The fourth chapter furnishes a remarkably clear picture of the future glory of the church of the Lord. All people will consider the good of others as much as their own, and love to the Lord shall be the supreme motive. (Micah 4:1) All who desire the welfare of others as much as their own shall readily learn in humility the will of the Lord from His Word (verse 2). They will take rebuke without resentment, and sacrifice, without contest, personal advantage, for the public weal (verse 3). Thus, they will enjoy in peace the fruits of a good spiritual and natural life (verse 4). Others may follow selfish ideals; we will be faithful to the Lord (verse 5). There all misdeeds committed in ignorance of the law (the halt) will be corrected, and the misdirected energy turned to greater use in good deeds (verses 6, 7). This correction will cause pain and suffering but will result in a fuller knowledge of the Lord’s truth (verses 8-10). It will also disperse all attacking falsities, and increase the blessedness of life (verses 11-13). "I will consecrate their gain unto the Lord, and their substance unto the Lord of the whole earth." (See P. P.)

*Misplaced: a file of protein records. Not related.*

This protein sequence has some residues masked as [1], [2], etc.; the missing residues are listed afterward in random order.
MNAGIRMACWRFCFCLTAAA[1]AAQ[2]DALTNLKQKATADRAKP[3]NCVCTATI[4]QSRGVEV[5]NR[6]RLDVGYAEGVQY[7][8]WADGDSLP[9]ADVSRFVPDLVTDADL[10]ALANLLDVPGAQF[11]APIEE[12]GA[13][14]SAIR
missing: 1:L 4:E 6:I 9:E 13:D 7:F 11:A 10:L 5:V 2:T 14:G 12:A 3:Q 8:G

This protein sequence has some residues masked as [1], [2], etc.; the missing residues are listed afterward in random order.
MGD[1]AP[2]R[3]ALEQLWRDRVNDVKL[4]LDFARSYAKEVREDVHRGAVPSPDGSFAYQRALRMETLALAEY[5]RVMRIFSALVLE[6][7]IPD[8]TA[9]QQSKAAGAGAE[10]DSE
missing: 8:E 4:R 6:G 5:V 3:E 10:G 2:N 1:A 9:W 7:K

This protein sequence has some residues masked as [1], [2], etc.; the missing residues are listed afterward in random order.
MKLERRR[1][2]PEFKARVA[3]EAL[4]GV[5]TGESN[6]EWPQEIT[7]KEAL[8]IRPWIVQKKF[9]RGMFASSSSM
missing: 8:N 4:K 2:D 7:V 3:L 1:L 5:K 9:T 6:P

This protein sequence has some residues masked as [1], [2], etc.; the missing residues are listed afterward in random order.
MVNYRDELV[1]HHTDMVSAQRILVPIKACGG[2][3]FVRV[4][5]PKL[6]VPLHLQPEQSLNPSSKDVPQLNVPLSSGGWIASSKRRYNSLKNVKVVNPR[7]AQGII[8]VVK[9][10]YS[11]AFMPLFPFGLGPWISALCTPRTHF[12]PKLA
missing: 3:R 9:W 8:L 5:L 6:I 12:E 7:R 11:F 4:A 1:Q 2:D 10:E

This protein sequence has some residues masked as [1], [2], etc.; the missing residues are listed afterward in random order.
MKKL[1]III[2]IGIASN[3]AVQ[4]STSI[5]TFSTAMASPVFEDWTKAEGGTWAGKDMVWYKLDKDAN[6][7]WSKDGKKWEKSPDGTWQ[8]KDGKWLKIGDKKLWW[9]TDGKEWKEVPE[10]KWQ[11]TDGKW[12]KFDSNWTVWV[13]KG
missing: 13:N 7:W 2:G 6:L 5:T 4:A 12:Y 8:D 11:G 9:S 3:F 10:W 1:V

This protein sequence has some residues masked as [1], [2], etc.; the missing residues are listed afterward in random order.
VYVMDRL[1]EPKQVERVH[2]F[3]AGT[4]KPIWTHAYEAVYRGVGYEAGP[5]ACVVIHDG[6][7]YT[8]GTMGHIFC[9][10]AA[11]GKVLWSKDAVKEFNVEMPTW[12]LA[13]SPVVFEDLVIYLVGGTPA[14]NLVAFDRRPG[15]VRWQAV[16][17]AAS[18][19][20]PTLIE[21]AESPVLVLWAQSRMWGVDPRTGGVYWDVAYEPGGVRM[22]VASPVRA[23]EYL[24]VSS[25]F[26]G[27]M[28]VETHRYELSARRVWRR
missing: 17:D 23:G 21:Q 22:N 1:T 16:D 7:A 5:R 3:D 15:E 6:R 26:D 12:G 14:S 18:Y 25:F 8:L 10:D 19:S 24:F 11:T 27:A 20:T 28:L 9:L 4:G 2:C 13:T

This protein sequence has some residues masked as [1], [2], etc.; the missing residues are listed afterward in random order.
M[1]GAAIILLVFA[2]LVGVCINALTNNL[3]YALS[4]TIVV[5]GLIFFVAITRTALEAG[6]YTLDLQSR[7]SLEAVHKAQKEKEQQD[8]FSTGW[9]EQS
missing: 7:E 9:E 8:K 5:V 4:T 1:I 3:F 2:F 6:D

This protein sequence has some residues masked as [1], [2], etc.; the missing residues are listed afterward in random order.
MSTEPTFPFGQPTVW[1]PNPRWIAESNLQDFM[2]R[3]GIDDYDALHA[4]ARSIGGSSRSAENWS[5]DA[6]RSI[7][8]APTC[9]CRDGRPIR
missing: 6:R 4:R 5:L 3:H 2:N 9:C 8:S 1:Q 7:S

These visions of the future are a remarkable feature of prophecy. Every prophet furnishes one or more pictures of the restoration of the house of Israel. Views of judgment and redemption stand side by side throughout these latter books of the Old Testament. And the same two themes form the chief subject of the last book of prophecy, the Apocalypse. They are so placed in the Word by the Lord Himself. We cannot do without them. We cannot become too familiar with them. The restoration of the race can only be accomplished through the judgment of evil. Surely, when we behold the dreadful state of society today, and the persistent manner in which evil clings to ourselves in particular, we should have little courage to labor to destroy the power of evil were it not for the constant renewal of the vision of the future which is promised by the Lord. We trust in Him, do the little that lies before us today as faithfully as we can, and accept our daily portion of bread. It is sufficient to prepare us for the morrow's labor. Beyond that we cannot reach. But every least resistance of evil loosens its power in the aggregate and paves the way for the establishment of a more heavenly life on earth.